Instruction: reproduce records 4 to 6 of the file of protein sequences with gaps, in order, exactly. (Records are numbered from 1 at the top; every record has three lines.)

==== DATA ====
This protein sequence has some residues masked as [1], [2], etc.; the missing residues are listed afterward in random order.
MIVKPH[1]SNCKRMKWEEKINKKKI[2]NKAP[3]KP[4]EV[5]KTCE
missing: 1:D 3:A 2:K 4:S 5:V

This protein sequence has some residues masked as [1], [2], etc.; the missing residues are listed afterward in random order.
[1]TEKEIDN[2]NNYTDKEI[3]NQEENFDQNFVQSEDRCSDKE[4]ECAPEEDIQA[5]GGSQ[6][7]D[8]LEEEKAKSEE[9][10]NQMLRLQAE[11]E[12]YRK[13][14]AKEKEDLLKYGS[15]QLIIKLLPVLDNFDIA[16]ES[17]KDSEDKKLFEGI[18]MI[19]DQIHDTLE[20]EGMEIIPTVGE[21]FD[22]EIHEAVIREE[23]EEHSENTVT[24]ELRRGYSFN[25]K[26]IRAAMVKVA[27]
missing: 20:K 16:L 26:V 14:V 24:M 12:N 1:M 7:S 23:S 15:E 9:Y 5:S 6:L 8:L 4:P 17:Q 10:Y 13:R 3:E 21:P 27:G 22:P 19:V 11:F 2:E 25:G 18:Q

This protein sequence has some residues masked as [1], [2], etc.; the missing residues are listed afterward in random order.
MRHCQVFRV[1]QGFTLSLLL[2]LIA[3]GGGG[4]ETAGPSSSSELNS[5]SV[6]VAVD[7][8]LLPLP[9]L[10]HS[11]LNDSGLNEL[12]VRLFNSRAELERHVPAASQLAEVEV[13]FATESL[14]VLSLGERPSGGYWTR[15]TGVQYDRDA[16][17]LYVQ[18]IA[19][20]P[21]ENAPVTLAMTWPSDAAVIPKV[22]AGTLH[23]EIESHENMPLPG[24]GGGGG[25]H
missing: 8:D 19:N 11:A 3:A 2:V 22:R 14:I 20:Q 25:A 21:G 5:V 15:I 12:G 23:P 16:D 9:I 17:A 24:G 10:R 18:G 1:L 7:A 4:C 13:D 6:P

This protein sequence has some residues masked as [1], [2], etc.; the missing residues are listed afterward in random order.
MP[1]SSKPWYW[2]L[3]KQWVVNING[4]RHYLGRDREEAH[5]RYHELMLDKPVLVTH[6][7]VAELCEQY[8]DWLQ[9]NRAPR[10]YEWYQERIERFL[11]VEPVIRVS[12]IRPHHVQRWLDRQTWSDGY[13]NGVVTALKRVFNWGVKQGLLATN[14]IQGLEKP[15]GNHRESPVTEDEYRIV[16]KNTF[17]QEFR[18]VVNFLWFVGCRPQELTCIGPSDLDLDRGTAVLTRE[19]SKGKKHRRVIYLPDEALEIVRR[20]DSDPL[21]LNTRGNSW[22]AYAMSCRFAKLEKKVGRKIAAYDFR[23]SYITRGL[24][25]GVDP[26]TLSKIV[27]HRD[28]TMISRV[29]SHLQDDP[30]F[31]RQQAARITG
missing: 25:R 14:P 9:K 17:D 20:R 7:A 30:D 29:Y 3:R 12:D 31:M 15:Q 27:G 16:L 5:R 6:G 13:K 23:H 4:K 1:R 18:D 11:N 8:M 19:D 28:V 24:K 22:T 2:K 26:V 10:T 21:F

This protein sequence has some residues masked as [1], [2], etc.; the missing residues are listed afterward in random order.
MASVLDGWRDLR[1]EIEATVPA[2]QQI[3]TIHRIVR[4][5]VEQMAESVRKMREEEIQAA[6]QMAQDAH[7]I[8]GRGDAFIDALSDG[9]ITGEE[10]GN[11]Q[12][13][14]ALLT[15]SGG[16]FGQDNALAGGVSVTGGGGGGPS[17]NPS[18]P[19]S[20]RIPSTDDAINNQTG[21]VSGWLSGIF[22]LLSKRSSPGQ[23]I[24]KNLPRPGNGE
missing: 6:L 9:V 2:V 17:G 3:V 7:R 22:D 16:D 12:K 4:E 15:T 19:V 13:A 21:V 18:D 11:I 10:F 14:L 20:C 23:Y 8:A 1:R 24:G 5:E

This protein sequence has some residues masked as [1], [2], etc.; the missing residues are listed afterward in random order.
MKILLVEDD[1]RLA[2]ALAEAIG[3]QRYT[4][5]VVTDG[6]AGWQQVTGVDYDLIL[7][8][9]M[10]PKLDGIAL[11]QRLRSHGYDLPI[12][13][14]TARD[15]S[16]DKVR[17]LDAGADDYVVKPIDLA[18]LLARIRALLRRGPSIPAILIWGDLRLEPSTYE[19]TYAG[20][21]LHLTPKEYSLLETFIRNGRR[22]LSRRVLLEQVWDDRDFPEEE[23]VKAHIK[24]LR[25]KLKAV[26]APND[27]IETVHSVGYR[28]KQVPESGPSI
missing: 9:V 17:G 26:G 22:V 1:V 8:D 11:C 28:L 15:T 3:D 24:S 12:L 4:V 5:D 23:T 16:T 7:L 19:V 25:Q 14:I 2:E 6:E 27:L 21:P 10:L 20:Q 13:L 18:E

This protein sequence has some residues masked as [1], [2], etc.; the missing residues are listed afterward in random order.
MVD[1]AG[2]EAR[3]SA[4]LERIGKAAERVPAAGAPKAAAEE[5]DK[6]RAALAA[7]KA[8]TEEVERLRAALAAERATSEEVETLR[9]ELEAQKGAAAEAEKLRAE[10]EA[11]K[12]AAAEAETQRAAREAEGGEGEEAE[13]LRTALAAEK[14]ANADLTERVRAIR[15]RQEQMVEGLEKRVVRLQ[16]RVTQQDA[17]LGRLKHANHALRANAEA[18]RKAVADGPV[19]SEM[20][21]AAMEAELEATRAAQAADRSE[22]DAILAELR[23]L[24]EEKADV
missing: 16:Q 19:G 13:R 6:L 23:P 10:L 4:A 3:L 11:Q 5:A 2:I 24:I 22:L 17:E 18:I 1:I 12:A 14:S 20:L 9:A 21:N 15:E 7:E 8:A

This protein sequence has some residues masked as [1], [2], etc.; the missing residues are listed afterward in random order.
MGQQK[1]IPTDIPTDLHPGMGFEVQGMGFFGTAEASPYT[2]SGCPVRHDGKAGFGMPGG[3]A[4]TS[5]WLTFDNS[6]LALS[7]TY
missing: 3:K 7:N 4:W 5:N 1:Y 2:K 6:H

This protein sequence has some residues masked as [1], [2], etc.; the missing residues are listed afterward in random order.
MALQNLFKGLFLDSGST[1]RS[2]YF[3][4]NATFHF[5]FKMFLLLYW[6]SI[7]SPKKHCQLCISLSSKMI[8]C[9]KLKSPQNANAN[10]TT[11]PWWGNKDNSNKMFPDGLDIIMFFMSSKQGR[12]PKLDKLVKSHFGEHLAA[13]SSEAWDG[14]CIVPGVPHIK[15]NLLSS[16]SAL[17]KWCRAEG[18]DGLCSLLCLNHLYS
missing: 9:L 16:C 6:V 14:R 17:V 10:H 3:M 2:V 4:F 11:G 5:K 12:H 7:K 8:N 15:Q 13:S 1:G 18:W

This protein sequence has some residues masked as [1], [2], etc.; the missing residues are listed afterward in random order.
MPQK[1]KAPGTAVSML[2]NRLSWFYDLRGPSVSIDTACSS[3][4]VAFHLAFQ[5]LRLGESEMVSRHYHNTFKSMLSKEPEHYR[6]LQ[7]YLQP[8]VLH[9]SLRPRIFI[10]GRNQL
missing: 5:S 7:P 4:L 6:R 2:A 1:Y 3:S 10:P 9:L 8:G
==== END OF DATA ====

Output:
This protein sequence has some residues masked as [1], [2], etc.; the missing residues are listed afterward in random order.
MP[1]SSKPWYW[2]L[3]KQWVVNING[4]RHYLGRDREEAH[5]RYHELMLDKPVLVTH[6][7]VAELCEQY[8]DWLQ[9]NRAPR[10]YEWYQERIERFL[11]VEPVIRVS[12]IRPHHVQRWLDRQTWSDGY[13]NGVVTALKRVFNWGVKQGLLATN[14]IQGLEKP[15]GNHRESPVTEDEYRIV[16]KNTF[17]QEFR[18]VVNFLWFVGCRPQELTCIGPSDLDLDRGTAVLTRE[19]SKGKKHRRVIYLPDEALEIVRR[20]DSDPL[21]LNTRGNSW[22]AYAMSCRFAKLEKKVGRKIAAYDFR[23]SYITRGL[24][25]GVDP[26]TLSKIV[27]HRD[28]TMISRV[29]SHLQDDP[30]F[31]RQQAARITG
missing: 25:R 14:P 9:K 17:D 20:R 7:A 30:D 29:Y 3:R 12:D 31:M 15:Q 27:G 16:L 5:R 6:G 13:K 23:H 4:K 1:R 18:D 11:N 8:M 19:D 28:V 24:K 22:T 2:K 26:V 10:T 21:F

This protein sequence has some residues masked as [1], [2], etc.; the missing residues are listed afterward in random order.
MASVLDGWRDLR[1]EIEATVPA[2]QQI[3]TIHRIVR[4][5]VEQMAESVRKMREEEIQAA[6]QMAQDAH[7]I[8]GRGDAFIDALSDG[9]ITGEE[10]GN[11]Q[12][13][14]ALLT[15]SGG[16]FGQDNALAGGVSVTGGGGGGPS[17]NPS[18]P[19]S[20]RIPSTDDAINNQTG[21]VSGWLSGIF[22]LLSKRSSPGQ[23]I[24]KNLPRPGNGE
missing: 6:L 9:V 2:V 17:G 3:V 7:R 22:D 16:D 12:K 4:E 15:T 19:V 13:A 21:V 18:D 11:I 10:F 14:L 20:C 23:Y 8:A 1:R 24:G 5:E

This protein sequence has some residues masked as [1], [2], etc.; the missing residues are listed afterward in random order.
MKILLVEDD[1]RLA[2]ALAEAIG[3]QRYT[4][5]VVTDG[6]AGWQQVTGVDYDLIL[7][8][9]M[10]PKLDGIAL[11]QRLRSHGYDLPI[12][13][14]TARD[15]S[16]DKVR[17]LDAGADDYVVKPIDLA[18]LLARIRALLRRGPSIPAILIWGDLRLEPSTYE[19]TYAG[20][21]LHLTPKEYSLLETFIRNGRR[22]LSRRVLLEQVWDDRDFPEEE[23]VKAHIK[24]LR[25]KLKAV[26]APND[27]IETVHSVGYR[28]KQVPESGPSI
missing: 9:V 17:G 26:G 22:V 1:V 8:D 11:C 28:L 15:T 3:D 24:S 12:L 4:V 5:D 23:T 16:T 7:L 19:V 25:Q 14:I 2:E 6:E 27:L 21:P 10:L 20:Q 13:L 18:E